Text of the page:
Using new technology and a unique collaboration between browser makers, web performance could become much faster. For years, there has been a noted divide between browser makers but now it appears that an alliance is forming.
Based on the unusual partnership between major rivals, internet users could have a much different and faster online experience. For several months, engineers of browsers revealed WebAssembly, a project that will blend the incredible reach of the World Wide Web with speed of a software program developed specifically to run natively on Apple’s iOS, Google’s Android, and Microsoft’s Windows, as well as other operating systems.
If WebAssembly reaches its expected potential, the very foundation of the computing industry will changed. A team from Mozilla’s Firefox along with Microsoft support and a team from Google’s Chrome have discovered a way that people can browse the internet faster. In addition, WebAssembly would make the online experience when loading certain applications more seamless and effortless.
Using WASM, an entirely new class of software for virtual reality, high-intensity gaming, and video editing could be written as browser-based versions. As stated by Yevgeniy Shpika, co-founder of Pics.io, a well-respected browser-based site for photo editing, having WebAssembly as an option would be amazing, not to mention saving at minimum 20% of the company’s budget.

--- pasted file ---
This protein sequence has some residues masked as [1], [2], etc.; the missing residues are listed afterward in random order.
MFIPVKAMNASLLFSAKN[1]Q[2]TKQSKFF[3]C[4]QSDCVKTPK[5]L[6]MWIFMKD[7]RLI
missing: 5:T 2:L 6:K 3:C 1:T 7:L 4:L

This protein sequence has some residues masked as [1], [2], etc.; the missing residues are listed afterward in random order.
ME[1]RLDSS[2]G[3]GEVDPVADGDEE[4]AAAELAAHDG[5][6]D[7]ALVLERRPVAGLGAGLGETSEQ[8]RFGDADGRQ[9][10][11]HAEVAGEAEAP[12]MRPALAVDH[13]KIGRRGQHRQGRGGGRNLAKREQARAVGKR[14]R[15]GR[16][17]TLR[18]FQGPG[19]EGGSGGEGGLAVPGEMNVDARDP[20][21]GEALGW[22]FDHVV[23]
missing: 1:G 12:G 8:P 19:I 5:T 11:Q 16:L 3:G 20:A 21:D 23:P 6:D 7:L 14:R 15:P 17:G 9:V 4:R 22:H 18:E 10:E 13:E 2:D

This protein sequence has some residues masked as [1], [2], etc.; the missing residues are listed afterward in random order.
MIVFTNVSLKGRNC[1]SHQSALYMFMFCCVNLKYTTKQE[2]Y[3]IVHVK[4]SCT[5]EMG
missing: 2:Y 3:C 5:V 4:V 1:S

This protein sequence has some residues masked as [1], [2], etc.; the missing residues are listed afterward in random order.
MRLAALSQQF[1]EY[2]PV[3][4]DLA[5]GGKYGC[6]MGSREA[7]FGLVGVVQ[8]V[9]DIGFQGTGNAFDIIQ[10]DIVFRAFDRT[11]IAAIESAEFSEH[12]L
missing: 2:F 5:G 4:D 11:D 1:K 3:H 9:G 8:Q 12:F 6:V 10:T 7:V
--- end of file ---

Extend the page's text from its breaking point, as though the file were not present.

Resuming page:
Typically, new Web standards start with a single browser maker that convenes with others for support but with WebAssemply, support would be provided from the get-go from four of the top browsers to include Apple, Google, Microsoft, and Mozilla. The outcome will be extremely fast online applications.
However, as some insiders point out, liberating programmers would also lessen the hold that Google and Apple currently have on the technology industry. As a result, smaller, new, and struggling mobile operating systems such as Windows Phone and BlackBerry OS would have the same opportunities as the big players.
Even at the most basic level, WebAssembly will allow browsers to run software written in C, C++, and a variety of other languages differently. Even Filip Pizlo, WebKit developer with Apple filed a request to support WebAssembly in that company’s Safari.